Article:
Turkish Defense Minister Nurettin Canikli denied Tuesday that Ankara's purchase of Russian S-400s would affect the country's talks with Washington on the delivery of its F-35 5th generation stealth fighters.
The S-400 sale was final, the minister said, speaking to Sputnik. "There are no problems with the purchase of S-400s; moreover, these systems may be delivered ahead of schedule," he stressed.
Turkey expects to take delivery of its first batch of F-35s within a year's time. Ankara has ordered 30 of the stealth fighters, and plans to order 70 more.
Earlier, Volkan Bozkir, chairman of the Turkish parliament's committee on foreign affairs, told Turkish media that Congress may prohibit the delivery of F-35s to Turkey if the country goes ahead with its $2.5 billion deal with Russia on the purchase of S-400s.
"The US attaches great importance to the issue of the S-400s, and Congress has a desire to link the S-400s with the sale of its F-35s. In the sense that if we buy the S-400s, Congress will decide to ban the sale of F-35s," Bozkir said, in an interview with Hurriyet following his visit to the US.
Bozkir confirmed that Turkey was prepared to consider the US proposal for the supply of its Patriot missile systems, but noted that Ankara's decision on the issue would depend on what exactly the US is prepared to offer.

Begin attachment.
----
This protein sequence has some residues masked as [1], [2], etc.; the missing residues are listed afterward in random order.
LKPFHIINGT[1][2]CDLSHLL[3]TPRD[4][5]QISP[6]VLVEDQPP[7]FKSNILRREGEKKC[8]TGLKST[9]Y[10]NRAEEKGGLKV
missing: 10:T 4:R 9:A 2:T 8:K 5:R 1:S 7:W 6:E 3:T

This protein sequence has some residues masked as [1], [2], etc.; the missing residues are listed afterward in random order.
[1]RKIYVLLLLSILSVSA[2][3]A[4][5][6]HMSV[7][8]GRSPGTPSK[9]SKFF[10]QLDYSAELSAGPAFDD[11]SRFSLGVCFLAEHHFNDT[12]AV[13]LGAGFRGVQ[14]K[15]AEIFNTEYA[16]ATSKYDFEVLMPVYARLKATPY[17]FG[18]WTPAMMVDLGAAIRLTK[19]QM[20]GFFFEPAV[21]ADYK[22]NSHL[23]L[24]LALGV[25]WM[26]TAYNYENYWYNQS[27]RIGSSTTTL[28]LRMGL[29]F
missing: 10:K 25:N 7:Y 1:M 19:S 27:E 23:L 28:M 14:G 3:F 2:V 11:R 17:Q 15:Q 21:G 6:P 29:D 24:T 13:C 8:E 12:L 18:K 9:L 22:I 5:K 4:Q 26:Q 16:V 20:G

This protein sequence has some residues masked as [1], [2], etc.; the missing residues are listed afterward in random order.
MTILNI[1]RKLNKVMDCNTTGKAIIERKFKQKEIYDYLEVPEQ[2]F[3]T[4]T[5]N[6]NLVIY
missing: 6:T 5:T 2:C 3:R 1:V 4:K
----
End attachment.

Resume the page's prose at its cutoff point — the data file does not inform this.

"This week an American delegation will arrive in Turkey with a proposal on the Patriots. When the proposal comes, we'll take a look and evaluate it. But because we insist on guarantees of technology transfer, we haven't been able to sign an agreement on the Patriots. If the US can make such an offer at an attractive price, Turkey will consider it," the lawmaker said.
Russia and Turkey signed an agreement on the latter's purchase of four batteries of S-400s in December 2017. Deliveries are expected to begin in 2020. Ankara has faced intense pressure over the deal from its US and NATO allies. Earlier this month, NATO Deputy Secretary General Rose Gottemoeller claimed that the S-400s were incompatible with NATO's air defense standards. Ankara countered by pointing to Greece's S-300s, which the country bought back in the late 1990s. The Turkish government has warned that it would respond to any possible US pressure, including sanctions, over the S-400 deal.